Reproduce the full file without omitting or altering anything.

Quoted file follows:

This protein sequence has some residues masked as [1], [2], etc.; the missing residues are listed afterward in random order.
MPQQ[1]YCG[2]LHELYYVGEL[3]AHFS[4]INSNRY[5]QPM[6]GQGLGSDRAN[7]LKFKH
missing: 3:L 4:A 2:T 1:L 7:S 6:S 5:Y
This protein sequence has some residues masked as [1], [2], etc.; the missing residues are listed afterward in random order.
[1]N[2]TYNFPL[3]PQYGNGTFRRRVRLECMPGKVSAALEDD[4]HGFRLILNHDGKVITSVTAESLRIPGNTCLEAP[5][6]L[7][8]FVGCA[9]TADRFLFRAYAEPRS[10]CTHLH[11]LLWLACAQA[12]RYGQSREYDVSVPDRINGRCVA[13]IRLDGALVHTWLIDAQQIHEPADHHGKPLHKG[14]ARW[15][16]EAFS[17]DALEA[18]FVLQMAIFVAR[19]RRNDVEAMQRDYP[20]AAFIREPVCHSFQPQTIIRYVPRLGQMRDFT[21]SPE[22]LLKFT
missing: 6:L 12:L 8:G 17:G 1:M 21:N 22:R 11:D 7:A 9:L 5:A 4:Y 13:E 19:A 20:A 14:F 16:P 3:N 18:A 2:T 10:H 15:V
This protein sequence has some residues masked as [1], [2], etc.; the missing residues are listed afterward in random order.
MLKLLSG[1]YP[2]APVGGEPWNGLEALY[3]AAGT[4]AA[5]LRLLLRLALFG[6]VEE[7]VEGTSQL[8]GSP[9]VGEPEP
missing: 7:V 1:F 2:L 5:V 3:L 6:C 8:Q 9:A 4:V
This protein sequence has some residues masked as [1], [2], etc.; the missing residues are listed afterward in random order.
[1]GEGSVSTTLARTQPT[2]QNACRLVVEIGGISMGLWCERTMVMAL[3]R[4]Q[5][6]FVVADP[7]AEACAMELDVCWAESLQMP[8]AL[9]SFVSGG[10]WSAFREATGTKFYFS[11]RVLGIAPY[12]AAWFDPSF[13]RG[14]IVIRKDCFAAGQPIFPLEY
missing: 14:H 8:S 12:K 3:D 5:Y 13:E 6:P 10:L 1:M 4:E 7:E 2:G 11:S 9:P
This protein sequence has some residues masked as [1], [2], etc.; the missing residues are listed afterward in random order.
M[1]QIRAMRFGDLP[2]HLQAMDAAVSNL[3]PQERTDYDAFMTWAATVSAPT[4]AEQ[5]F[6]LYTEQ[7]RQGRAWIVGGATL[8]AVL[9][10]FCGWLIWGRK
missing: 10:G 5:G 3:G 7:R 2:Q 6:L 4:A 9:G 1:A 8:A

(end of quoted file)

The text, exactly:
This protein sequence has some residues masked as [1], [2], etc.; the missing residues are listed afterward in random order.
MPQQ[1]YCG[2]LHELYYVGEL[3]AHFS[4]INSNRY[5]QPM[6]GQGLGSDRAN[7]LKFKH
missing: 3:L 4:A 2:T 1:L 7:S 6:S 5:Y
This protein sequence has some residues masked as [1], [2], etc.; the missing residues are listed afterward in random order.
[1]N[2]TYNFPL[3]PQYGNGTFRRRVRLECMPGKVSAALEDD[4]HGFRLILNHDGKVITSVTAESLRIPGNTCLEAP[5][6]L[7][8]FVGCA[9]TADRFLFRAYAEPRS[10]CTHLH[11]LLWLACAQA[12]RYGQSREYDVSVPDRINGRCVA[13]IRLDGALVHTWLIDAQQIHEPADHHGKPLHKG[14]ARW[15][16]EAFS[17]DALEA[18]FVLQMAIFVAR[19]RRNDVEAMQRDYP[20]AAFIREPVCHSFQPQTIIRYVPRLGQMRDFT[21]SPE[22]LLKFT
missing: 6:L 12:L 8:G 17:G 1:M 21:N 22:R 11:D 7:A 9:L 5:A 4:Y 13:E 19:A 20:A 14:F 16:P 3:N 18:A 2:T 10:H 15:V
This protein sequence has some residues masked as [1], [2], etc.; the missing residues are listed afterward in random order.
MLKLLSG[1]YP[2]APVGGEPWNGLEALY[3]AAGT[4]AA[5]LRLLLRLALFG[6]VEE[7]VEGTSQL[8]GSP[9]VGEPEP
missing: 7:V 1:F 2:L 5:V 3:L 6:C 8:Q 9:A 4:V
This protein sequence has some residues masked as [1], [2], etc.; the missing residues are listed afterward in random order.
[1]GEGSVSTTLARTQPT[2]QNACRLVVEIGGISMGLWCERTMVMAL[3]R[4]Q[5][6]FVVADP[7]AEACAMELDVCWAESLQMP[8]AL[9]SFVSGG[10]WSAFREATGTKFYFS[11]RVLGIAPY[12]AAWFDPSF[13]RG[14]IVIRKDCFAAGQPIFPLEY
missing: 14:H 8:S 12:K 3:D 5:Y 13:E 6:P 10:L 1:M 4:E 7:E 2:G 11:S 9:P
This protein sequence has some residues masked as [1], [2], etc.; the missing residues are listed afterward in random order.
M[1]QIRAMRFGDLP[2]HLQAMDAAVSNL[3]PQERTDYDAFMTWAATVSAPT[4]AEQ[5]F[6]LYTEQ[7]RQGRAWIVGGATL[8]AVL[9][10]FCGWLIWGRK
missing: 10:G 5:G 3:G 7:R 2:Q 6:L 4:A 9:G 1:A 8:A